There’s been a lot of anger and frustration among country-western music fans over the sudden switch of their flagship station KZLA last week to a more contemporary urban dance music format. Even though I’ve never once in my life listened to the station I can certainly feel their pain and relate to their cries of protest. I also know that those protests are an entire waste of time.

Back in the summer of 1994 a station dawned at 101.9 on the dial called KSCA and it was immediately and mold-breakingly brilliant. Billed as “Southern California’s Album Alternative” (whatever that meant) the station offered as eclectic and compelling a mix of music as I’d ever heard over the airwaves. Nat King Cole would follow Concrete Blonde who would follow Pink Floyd who would follow Roy Orbison who would follow Nirvana who would follow the Bee Gees and so on. You never knew what your ears were in for when you tuned in, and in a lot of ways it was the precursor to the current and popular wave of the CDs-on-random format found in stations like JACK-FM at 93.1.

On a personal level KSCA meant much more to me because that first six months of its life coincided with the six months I spent recovering from my near-fatal motorcycle accident. Discovering the station after the two weeks I spent in the hospital I ended up listening to it almost constantly and its playlist’s regular ability to surprise and delight me was deeply therapeutic. With it on in the background day and night there were many times I’d be giving over to the rage and self-pity or waking up from some pretty hairy apocalyptic nightmares and then bang Gloria Gaynor would be playing or Gordon Lightfoot or Joe Williams or Ella Fitzgerald or Canned Heat and it would snap me out of my dark places. The “Oh no they’re not!” joy of all that unexpected incongruous music was an important factor in my psychological healing. No doubt.

Despite the buzz the station created it never stopped struggling to pull in listeners, and to be honest they even had a hard time keeping me after Jerry Garcia’s death in 1995 and the station at-large went into an over-extended period of mourning, rotating in waaaay too many Grateful Dead songs waaaay too often. Every time they’d play his “Touch of Gray” they’d drive me a little bit farther away.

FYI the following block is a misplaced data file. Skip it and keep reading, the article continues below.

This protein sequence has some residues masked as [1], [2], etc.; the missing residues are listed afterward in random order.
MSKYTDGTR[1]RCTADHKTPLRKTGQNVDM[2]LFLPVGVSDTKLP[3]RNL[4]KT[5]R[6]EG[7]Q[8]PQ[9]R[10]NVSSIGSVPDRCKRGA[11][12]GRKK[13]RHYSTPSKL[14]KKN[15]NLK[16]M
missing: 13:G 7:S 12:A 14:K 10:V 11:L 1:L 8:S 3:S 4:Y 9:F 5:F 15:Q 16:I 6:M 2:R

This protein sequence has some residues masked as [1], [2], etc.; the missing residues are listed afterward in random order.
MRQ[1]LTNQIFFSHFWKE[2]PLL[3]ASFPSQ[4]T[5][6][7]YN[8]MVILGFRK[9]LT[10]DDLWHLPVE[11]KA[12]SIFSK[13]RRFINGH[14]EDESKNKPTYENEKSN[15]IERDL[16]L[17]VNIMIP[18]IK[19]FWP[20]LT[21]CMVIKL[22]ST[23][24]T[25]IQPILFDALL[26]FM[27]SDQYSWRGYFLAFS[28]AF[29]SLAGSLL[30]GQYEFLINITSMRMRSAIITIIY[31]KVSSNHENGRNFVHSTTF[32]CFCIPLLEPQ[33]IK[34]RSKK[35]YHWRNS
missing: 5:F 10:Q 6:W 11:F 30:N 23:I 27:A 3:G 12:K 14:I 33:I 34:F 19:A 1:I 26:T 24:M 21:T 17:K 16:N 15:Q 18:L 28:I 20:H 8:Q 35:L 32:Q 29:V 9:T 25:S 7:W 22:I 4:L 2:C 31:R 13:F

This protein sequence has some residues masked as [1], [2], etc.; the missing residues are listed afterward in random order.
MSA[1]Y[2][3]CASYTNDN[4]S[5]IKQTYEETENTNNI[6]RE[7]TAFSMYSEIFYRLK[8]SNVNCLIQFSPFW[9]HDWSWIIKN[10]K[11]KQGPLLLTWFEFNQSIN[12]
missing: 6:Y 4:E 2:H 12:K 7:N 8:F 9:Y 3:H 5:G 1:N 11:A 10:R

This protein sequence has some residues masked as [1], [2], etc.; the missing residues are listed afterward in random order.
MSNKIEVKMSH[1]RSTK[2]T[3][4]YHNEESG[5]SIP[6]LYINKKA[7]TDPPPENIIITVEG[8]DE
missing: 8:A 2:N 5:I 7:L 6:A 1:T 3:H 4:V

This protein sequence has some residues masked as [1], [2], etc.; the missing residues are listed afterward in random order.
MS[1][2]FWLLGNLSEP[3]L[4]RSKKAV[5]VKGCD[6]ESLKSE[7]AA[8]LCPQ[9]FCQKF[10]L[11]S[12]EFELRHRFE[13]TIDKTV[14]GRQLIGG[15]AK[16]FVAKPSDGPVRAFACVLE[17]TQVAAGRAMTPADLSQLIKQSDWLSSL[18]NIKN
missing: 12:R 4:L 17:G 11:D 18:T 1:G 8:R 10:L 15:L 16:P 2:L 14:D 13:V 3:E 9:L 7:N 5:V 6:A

Then, a year later rumors began circulating that the station’s owner, Gene Autry, was selling. Station protests and letter-writing campaigns ensued to keep KCSA golden, but it was all for naught and devolved into an inevitable deathwatch. By the beginning of 1997 the sale had been made to Univision and KSCA signed off to become the Spanish-language station La Nueva.

The new ownership wasted no time ingloating and rubbing salt in the wounds of the KSCA faithful. For a full 24-hours after the switch, the only thing the new owners aired was a looped track of people uproariously and raucously laughing. It was a disgusting gesture that compounded the heartbreak. The ultimate ouch is that it didn’t take long for La Neuva to rocket up to the top of the radio ratings. And they’ve been there pretty much ever since

So in a way, the fans of the old KZLA got off easy. One moment they’re listening to Shania Twain or Faith Hill or whoever and the next song is The Black-Eyed Peas and the L.A. market is now without a dedicated country-western radio station. Poof! With the rug apparently so quickly and quietly pulled out from under them they had no time to mount any kind of concerted “Save KZLA” campaign — not that it would’ve made any difference. And in a way I’m a bit envious of such a seamless transition. Sure it left listeners WTF-ing and scrambling in the aftermath of a done deal to fight the power, but at least they won’t have to suffer getting mocked by laughter I can still hear.